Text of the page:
Lamoste: Love is legitimate, no matter who it’s between
Growing up, at the dinner table, I had lumpia and stuffed cabbage, pancit and potatoes.
My mom told me stories about milking cows and my dad explained how to pick ripe coconuts. My father was born in the Philippines and immigrated to the United States in the early 1970s, ending in Michigan, and my mother is a white woman born in Kansas who moved to Michigan after serving as a nurse in the Vietnam War. They met in the early 1980s while working at a Metro Detroit hospital, as he was an anesthesiologist and she was a nurse.
They taught me about much more than food and childhood stories. I learned through stories of my parents’ struggles and journeys that while the Philippines and Kansas are radically different places, some experiences are pretty universal. I will always be grateful for the relatively rare chance to have such a multicultural background. My upbringing has made me incredibly sensitive to the differences in how people behave and understand the world around them, and the importance of celebrating those differences.
Just 50 years ago, my parents’ marriage would have been illegal in many parts of the country, as many states had laws that specifically banned interracial marriage. For example, Michigan had a law stating that “no white person shall intermarry with a negro, and no insane person or idiot shall be capable of contracting marriage.” California deemed “all marriages of white persons with negroes, Mongolians, members of the Malay race or mullatoes are illegal and void.”
There is no reason that my parents, or anyone else’s, should have ever had to worry about being denied the right to marry who they love and enjoy the social, legal and economic privileges that marriage gives. My parents’ relationship wasn’t any less legitimate than anyone else’s, so why did parts of our country have laws saying just that? It’s a travesty that the United States, a country that highly values fairness and justice, had a legal regime that not only condoned discrimination and violence against those in interracial relationships, but also encouraged it.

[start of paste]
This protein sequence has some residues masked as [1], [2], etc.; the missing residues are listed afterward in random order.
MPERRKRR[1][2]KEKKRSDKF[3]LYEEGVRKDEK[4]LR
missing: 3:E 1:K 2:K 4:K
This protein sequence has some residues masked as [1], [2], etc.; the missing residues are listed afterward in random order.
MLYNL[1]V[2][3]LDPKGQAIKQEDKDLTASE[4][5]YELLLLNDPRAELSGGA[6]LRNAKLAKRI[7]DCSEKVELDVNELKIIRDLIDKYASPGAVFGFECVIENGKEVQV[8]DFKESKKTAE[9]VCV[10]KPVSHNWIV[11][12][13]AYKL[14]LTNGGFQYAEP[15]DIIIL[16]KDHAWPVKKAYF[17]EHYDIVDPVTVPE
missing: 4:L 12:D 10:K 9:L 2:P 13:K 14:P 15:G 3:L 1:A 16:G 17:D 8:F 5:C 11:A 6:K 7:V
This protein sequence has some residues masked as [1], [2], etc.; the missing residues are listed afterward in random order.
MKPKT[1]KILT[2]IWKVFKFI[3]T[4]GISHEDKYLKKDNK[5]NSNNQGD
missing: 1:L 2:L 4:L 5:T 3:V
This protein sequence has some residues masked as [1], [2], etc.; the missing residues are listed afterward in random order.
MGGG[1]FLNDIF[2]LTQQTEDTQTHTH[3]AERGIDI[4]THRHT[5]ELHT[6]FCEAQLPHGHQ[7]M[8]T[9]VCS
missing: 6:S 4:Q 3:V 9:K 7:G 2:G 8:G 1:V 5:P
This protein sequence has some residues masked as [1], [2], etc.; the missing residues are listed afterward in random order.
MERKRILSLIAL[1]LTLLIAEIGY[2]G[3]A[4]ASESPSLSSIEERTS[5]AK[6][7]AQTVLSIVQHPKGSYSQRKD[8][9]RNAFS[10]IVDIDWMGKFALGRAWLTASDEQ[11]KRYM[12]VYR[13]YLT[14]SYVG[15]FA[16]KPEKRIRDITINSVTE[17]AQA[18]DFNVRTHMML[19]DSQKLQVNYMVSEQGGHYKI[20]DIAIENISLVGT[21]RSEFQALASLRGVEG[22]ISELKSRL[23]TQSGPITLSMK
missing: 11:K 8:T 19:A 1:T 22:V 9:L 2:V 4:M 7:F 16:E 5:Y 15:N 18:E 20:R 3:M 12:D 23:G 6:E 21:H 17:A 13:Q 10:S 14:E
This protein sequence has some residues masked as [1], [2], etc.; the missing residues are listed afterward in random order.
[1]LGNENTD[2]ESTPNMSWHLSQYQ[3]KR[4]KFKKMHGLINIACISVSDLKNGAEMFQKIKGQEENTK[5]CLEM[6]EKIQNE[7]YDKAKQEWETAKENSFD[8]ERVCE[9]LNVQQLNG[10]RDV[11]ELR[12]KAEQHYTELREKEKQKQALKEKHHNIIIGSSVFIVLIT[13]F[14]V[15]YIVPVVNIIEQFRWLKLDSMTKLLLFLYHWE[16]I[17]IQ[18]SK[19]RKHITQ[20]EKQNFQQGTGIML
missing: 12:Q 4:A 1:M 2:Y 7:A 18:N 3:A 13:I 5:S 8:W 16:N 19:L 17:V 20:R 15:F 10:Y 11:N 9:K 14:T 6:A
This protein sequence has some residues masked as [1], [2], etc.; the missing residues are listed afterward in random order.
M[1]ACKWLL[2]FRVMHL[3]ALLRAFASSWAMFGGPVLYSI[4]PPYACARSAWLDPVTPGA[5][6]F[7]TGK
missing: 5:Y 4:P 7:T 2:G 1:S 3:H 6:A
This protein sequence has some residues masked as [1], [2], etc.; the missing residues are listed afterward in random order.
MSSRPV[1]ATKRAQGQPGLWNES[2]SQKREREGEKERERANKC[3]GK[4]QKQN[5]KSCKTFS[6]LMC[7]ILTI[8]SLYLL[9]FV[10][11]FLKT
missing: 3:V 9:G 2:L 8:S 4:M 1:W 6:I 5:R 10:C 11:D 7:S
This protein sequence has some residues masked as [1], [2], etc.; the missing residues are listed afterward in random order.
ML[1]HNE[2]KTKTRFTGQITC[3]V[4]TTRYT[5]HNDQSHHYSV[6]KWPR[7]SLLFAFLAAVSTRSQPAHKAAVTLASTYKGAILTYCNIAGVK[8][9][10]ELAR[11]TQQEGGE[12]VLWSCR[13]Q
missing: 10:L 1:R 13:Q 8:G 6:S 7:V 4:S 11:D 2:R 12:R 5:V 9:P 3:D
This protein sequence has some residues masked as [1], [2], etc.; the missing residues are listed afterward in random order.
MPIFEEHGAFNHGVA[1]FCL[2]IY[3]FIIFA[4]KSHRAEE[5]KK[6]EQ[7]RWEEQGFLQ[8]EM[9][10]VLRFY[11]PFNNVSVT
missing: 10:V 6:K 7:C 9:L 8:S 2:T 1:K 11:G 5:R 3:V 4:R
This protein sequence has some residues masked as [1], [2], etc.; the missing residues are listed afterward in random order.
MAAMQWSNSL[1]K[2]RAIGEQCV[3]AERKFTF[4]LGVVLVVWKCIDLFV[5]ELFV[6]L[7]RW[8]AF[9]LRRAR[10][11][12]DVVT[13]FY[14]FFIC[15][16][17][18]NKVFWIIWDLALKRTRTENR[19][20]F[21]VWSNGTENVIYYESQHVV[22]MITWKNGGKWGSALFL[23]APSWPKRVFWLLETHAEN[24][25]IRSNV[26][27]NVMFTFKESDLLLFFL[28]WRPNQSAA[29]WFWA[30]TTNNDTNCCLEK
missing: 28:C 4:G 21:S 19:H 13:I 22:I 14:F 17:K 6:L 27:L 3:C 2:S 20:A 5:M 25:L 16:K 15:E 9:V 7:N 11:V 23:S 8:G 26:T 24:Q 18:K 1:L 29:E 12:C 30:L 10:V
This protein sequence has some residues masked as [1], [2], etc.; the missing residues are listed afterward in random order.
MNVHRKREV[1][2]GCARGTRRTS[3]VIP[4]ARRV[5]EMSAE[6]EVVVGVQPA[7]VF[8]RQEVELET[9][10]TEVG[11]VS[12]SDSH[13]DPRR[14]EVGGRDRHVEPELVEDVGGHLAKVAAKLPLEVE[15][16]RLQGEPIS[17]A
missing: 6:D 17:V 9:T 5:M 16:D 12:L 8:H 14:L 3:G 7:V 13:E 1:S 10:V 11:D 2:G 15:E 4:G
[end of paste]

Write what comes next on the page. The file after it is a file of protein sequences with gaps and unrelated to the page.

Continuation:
On June 12, 1967, the United States Supreme Court finally declared in a case, aptly-named Loving v. Virginia, that: “We have consistently denied the constitutionality of measures which restrict the rights of citizens on account of race. There can be no doubt that restricting the freedom to marry solely because of racial classifications violates the central meaning of the Equal Protection Clause.” Simply put, the Loving case declared that laws banning interracial marriages are now unconstitutional.
On the whole, public attitudes towards interracial marriage are changing for the better. According to a Gallup poll, only 4 percent of Americans approved of interracial marriage between blacks and whites in 1958. That went up to 87 percent as of 2013, but is not yet 100 percent. For many interracial couples and families, the Loving decision is a sign that their marriages are legally recognized and protected. Thousands celebrate Loving Day every year, to the point where a campaign to turn the day into a national holiday is gaining traction.
If our Supreme Court can move to correct the shameful legal legacy that codified hatred and fear through the Loving decision, it gives me even more hope that the Supreme Court can bring justice to same-sex couples and their families. Just as I can’t understand any reason for preventing my parents from marrying legally, I can’t understand denying two women, or two men, the rights and privileges that come with marriage.
Love is legitimate, regardless of who it is between. I hope that is something that our current Supreme Court, and society at large, can see.
Liz Lamoste is a co-boss of Nerd Nite 313 and works as a lawyer in Detroit.